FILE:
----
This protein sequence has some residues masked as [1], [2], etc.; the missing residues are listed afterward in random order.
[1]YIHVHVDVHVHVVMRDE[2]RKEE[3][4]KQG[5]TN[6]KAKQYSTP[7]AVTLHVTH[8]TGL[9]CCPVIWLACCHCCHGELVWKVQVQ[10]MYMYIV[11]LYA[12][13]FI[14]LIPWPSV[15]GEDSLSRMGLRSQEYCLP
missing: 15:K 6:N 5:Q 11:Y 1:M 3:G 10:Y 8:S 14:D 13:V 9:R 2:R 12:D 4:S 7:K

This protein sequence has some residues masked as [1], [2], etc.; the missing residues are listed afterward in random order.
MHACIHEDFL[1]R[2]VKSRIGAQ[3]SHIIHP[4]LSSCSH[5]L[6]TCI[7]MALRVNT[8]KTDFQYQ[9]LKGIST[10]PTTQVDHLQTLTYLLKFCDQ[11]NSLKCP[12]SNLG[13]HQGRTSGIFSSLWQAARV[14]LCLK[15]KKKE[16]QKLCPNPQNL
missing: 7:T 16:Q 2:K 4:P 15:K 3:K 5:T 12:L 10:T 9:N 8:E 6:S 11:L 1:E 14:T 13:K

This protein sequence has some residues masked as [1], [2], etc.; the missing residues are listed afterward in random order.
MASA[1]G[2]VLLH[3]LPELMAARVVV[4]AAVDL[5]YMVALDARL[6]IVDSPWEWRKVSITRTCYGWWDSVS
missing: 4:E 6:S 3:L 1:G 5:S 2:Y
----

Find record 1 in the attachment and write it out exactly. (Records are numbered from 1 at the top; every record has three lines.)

This protein sequence has some residues masked as [1], [2], etc.; the missing residues are listed afterward in random order.
[1]YIHVHVDVHVHVVMRDE[2]RKEE[3][4]KQG[5]TN[6]KAKQYSTP[7]AVTLHVTH[8]TGL[9]CCPVIWLACCHCCHGELVWKVQVQ[10]MYMYIV[11]LYA[12][13]FI[14]LIPWPSV[15]GEDSLSRMGLRSQEYCLP
missing: 15:K 6:N 5:Q 11:Y 1:M 3:G 10:Y 8:S 14:D 13:V 9:R 2:R 12:D 4:S 7:K